Tag Archives: delegates

It’s Not Over

Even before the results in Florida, Arizona, and Illinois started rolling in on Tuesday night, pundits renewed their calls for Bernie Sanders to drop out of the Democratic primary. “It’s over,” the official Slate account tweeted after it became clear that Joe Biden won big victories in Florida and Illinois.

Pundits and Democratic Party operatives typically cite the need to “unite” or focus on “beating Trump” as the reason Sanders should drop out. But these reasons don’t make sense. Sanders has consistently said that beating Trump is his top priority and that he will campaign vigorously for Biden if Biden ends up being the nominee. The two major Democratic candidates are already united and focused in their desire to beat Trump.

The real reason the political and media Establishment want Sanders to drop out is that it’s not actually over. If Biden had this election all wrapped up and thought it was time to “unite,” wouldn’t he be asking his Super PACs to stop mailing anti-Sanders hit pieces to Latino voters? And is it really plausible that Democrats expect Biden to weather an onslaught of advertisements and lies from the Republican Party during the general election but don’t think he can handle relatively mild, accurate critiques of his record from a guy who repeatedly calls him a “decent guy” and “good friend?”

We’re currently in the midst of a worldwide pandemic that has uprooted American life. It highlights the need for the type of fundamental change to American policy that Bernie Sanders has spent his life fighting for, and that large majorities of Democratic voters now support. Joe Biden is also a deeply flawed candidate who is often incoherent and lies all the time. He has spent his career enacting racist, sexist, and classist policy in line with what both Republicans and his donors want. Biden is not quite as bad as Trump, as his campaign likes to remind us, but that’s hardly a compelling reason to vote for him. The more the Democratic electorate sees Biden and Sanders side by side and learns about Biden’s record, Establishment Democrats fear, the less likely they’ll continue to harbor the misconception that Biden is well-equipped to take Trump on and to deal with major crises.

That’s not to say that things look good for Sanders; they most certainly do not. After losing Florida, Arizona, and Illinois, Sanders now trails Biden by approximately 300 delegates. He would need to win in the neighborhood of 60% of the remaining delegates to have a legitimate claim to be the Democratic nominee. Given that he’s currently polling around 35% nationally, amassing 60% of the remaining delegates looks like a very tall order indeed.

At the same time, many millions of people in 23 states, 3 territories, and the District of Columbia still haven’t voted. A whopping 42% of delegates – or 5.5 times the amount by which Biden leads – have yet to be awarded. The next set of primaries isn’t scheduled until April 4, 17 days from now. It’s hard to believe, but 17 days ago, forecasters still gave Sanders and Biden about equal chances of winning the nomination.

In other words, we’re about five minutes into the third quarter of a football game, four games deep in a seven-game series, or halfway through July in a typical Major League Baseball season. Sanders is trailing and Biden is sitting pretty. Yet there’s a reason you play out the game, series, or season. The New England Patriots wouldn’t have won the 2017 Super Bowl if they had stopped playing when Tevin Coleman put the Atlanta Falcons up 28-3 over 6 minutes after the start of the second half. The Cleveland Cavaliers wouldn’t have won the NBA Finals in 2016 if they had thrown in the towel when falling behind Steph Curry and the Golden State Warriors 3 games to 1. And the Atlanta Braves wouldn’t have won the NL West in 1993 if they had packed it in when they trailed the San Francisco Giants by 9.5 games on August 7.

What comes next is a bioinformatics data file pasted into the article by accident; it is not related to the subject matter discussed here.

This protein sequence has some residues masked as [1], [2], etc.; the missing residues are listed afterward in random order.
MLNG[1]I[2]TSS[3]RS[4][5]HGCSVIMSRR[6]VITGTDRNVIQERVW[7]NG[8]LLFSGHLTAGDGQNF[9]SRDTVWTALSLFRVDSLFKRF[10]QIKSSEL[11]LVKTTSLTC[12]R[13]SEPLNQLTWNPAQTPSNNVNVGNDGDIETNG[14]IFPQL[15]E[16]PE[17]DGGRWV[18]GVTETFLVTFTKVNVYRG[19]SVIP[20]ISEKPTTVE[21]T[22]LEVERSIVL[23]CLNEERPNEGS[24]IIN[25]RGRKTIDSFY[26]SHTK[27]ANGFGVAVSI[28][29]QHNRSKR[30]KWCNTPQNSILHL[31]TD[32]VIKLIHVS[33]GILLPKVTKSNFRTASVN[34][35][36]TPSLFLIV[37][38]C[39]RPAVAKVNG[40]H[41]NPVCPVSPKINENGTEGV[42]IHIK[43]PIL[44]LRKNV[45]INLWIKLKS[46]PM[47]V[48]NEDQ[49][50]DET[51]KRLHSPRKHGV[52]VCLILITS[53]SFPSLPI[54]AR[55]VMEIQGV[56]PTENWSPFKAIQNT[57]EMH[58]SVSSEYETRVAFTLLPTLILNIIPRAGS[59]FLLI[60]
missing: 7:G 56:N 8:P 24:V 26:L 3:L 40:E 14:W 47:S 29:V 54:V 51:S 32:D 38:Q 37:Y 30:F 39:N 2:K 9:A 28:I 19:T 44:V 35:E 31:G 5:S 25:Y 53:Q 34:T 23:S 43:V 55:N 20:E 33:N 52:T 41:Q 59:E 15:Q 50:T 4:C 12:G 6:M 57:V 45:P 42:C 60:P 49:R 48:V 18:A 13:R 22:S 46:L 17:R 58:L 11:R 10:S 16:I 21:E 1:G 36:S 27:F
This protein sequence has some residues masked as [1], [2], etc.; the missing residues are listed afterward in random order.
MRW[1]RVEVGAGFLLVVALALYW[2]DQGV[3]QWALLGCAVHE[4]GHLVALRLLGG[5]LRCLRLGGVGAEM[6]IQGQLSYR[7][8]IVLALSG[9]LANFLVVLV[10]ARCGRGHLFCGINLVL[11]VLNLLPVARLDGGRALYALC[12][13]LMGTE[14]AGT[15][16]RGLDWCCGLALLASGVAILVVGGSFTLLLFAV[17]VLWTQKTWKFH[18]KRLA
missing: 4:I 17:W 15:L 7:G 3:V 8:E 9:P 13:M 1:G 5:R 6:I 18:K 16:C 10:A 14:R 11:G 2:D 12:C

The probability that Sanders will win is low and nobody should delude themselves into thinking otherwise. Still, it’s probably higher than the probability the Boston Red Sox were going to win the American League Championship Series when they were down 3-0 to the Yankees in 2004. Baseball fans shouldn’t have called for the Red Sox to drop out then. Fans of democracy shouldn’t call for Sanders to drop out now, either.

2 Comments

Filed under 2020 Election, Sports

California (and Montana, New Jersey, New Mexico, North Dakota, and South Dakota), Here We Come

After Bernie Sanders outperformed expectations in Florida, Illinois, Missouri, and North Carolina but still fell short of victory in every state that voted on March 15, analysts noted that Sanders would need to secure an average of 58 percent of the remaining vote to win the Democratic nomination.  In the time since, Sanders has run a bit below that mark; while he secured very big wins among overseas Democrats and in Alaska, Hawaii, Idaho, Utah, and Washington, a tough loss in New York held him to just over 55 percent of the last few weeks’ pledged delegates.  But while New York was undeniably a setback, Sanders has still had a strong start to the second half of the primary season and maintains a definite (albeit low-probability) shot to win.

The election will likely hinge on June 7, when voters in California, Montana, New Jersey, New Mexico, North Dakota, and South Dakota will all head to the polls.  Combined, these states hold just under 50 percent of remaining pledged delegates.

California, home to 34 percent of remaining pledged delegates all by itself, is particularly enticing for Sanders.  The state has a semi-open primary, meaning that “No Party Preference” voters (but not Republicans or members of the American Independent Party) can participate in the Democratic nominating process, and such voters prefer Sanders to Clinton by wide margins.  California is also on the West Coast, where Sanders has performed quite well thus far, and it is a leader on issues like environmental sustainability and the minimum wage, areas in which Sanders has a much bolder platform and stronger record than Clinton.